Syntax and Semantics

Hyman festscrift published

October 3, 2018

Newly published with CSLI is the long-awaited volume Revealing Structure: Papers in Honor of Larry M. Hyman (eds. Eugene Buckley, Thera Crane and Jeff Good)! The book features numerous contributions by alumni, faculty, emeriti, and former visiting scholars, including: 

  • Jeff Good (Ph.D. 2003), Eugene Buckley (Ph.D. 1992)  & Thera Crane (Ph.D. 2011): Revealing Structure in Languages and Grammar
  • Jean-Marie Hombert (PhD 1975) and Rebecca Grollemund: Phylogenetic Classification of Grassfields Languages
  • Sharon Inkelas: Overexponence and Underexponence in Morphology 
  • Joyce T. Mathangwane (Ph.D. 1996): On Tones in Chisubiya (Chiikuhane) 
  • Johanna Nichols: A Direct/Inverse Subsystem in Ingush Deictic Prefixes
  • John J. Ohala: The Aerodynamic Voicing Constraint and its Phonological Implications  
  • Imelda I. Udoh (former visiting scholar): Compounding in Leggbó 
  • Alan C. L. Yu (Ph.D. 2003):  Laryngeal Schizophrenia in Washo Resonants

Congrats, Larry, on the celebratory volume, and congrats to the editors and authors!

Conference double-header!

October 3, 2018

This weekend features two conferences at which Berkeley Linguistics will have a major presence, one each in the east and the west:

  • The Annual Meeting on Phonology, at UC San Diego, features work by faculty Larry Hyman and Jesse Zymet, along with alumni Nik Rolle (PhD 2018, now at Princeton), Hannah Sande (PhD 2017, now at Georgetown),  Gabriela Caballero (PhD 2008, now at UCSD), Alan Yu (PhD 2003, now at Chicago),  and Eugene Buckley (PhD 1992, now at Penn).
  • NELS 49, at Cornell, features presentations by graduate students Emily Clem, Schuyler Laparle, and Tessa Scott, along with alum Maziar Toosarvandani (PhD 2010, now at UC Santa Cruz). 

Congrats all!

A new kind of epistemic indefinite

Virginia Dawson
2018

Tiwa (Tibeto-Burman; India) has two series of epistemic indefinites: one whose epistemic effects arise via an anti-singleton constraint similar to Spanish algúun (Alonso-Ovalle and Menéndez-Benito, 2010), and another, wide-scope indefinite whose epistemic effects must be derived differently. I propose that for these latter indefinites, ignorance arises not through domain constraints, but as a result of their choice functional nature through competition with other indefinites.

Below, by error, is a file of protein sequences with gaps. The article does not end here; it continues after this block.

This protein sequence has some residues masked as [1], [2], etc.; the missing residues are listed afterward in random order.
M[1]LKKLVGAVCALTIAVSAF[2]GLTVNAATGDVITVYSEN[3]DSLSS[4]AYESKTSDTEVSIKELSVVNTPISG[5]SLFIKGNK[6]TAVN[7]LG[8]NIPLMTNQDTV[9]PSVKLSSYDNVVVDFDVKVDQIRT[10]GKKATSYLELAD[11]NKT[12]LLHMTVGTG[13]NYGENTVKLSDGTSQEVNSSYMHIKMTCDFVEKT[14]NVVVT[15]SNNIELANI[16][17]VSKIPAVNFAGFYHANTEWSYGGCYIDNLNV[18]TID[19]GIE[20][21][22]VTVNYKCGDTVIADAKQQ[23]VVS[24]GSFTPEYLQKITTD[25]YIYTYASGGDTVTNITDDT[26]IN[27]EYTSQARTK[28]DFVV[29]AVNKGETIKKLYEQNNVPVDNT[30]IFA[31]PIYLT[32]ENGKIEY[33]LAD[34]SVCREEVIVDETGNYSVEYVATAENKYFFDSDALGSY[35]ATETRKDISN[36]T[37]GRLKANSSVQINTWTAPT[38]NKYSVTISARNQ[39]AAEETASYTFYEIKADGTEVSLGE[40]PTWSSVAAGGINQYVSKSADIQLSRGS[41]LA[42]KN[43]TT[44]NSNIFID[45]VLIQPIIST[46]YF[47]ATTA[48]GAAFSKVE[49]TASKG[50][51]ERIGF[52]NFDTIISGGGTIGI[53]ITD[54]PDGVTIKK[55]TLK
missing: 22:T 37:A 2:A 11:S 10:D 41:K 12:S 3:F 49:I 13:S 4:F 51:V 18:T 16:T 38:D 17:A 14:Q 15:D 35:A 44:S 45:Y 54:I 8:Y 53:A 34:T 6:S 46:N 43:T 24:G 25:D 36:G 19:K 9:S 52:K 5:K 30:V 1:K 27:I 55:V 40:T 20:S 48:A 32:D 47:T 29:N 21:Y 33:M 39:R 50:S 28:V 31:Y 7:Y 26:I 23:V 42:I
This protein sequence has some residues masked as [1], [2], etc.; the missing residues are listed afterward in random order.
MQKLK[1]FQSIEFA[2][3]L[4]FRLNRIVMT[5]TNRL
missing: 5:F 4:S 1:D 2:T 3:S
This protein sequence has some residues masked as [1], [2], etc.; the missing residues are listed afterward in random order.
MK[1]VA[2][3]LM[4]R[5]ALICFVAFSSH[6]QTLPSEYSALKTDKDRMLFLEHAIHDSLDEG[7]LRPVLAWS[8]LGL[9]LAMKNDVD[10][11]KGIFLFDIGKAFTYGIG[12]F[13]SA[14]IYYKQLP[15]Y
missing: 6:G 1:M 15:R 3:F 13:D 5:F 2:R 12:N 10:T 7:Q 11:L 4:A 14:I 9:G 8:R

Articulated Definiteness without Articles

Peter Jenks
2018

While it lacks a definite article, Mandarin makes a principled distinction between unique and anaphoric definites: unique definites are realized with a bare noun, and anaphoric definites are realized with a demonstrative, except in subject position.

Clefts and anti-Superiority in Moken

Kenneth Baclawski Jr.
Peter Jenks
2016

We describe an extraction asymmetry in Moken that presents apparent Anti-Superiority effects. We then show that this asymmetry is not rooted in Superiority at all. Evidence from island effects is used to demonstrate that the left-dislocation of wh-phrases is not the result of wh-movement as standardly conceived. Furthermore, the same Anti-Superiority effect obtains for non-wh-phrases and clefts. At the same time, standard Superiority effects in Moken do arise in certain environments.

Color naming reflects both perceptual structure and communicative need

Noga Zaslavsky
Charles Kemp
Naftali Tishby
Terry Regier
2018

Gibson et al. (2017) argued that color naming is shaped by patterns of communicative need. In support of this claim, they showed that color naming systems across languages support more precise communication about warm colors than cool colors, and that the objects we talk about tend to be warm-colored rather than cool-colored. Here, we present new analyses that alter this picture. We show that greater communicative precision for warm than for cool colors, and greater communicative need, may both be explained by perceptual structure.

Efficient compression in color naming and its evolution

Noga Zaslavsky
Charles Kemp
Terry Regier
Naftali Tishby
2018

We derive a principled information-theoretic account of cross-language semantic variation. Specifically, we argue that languages efficiently compress ideas into words by optimizing the information bottleneck (IB) trade-off between the complexity and accuracy of the lexicon.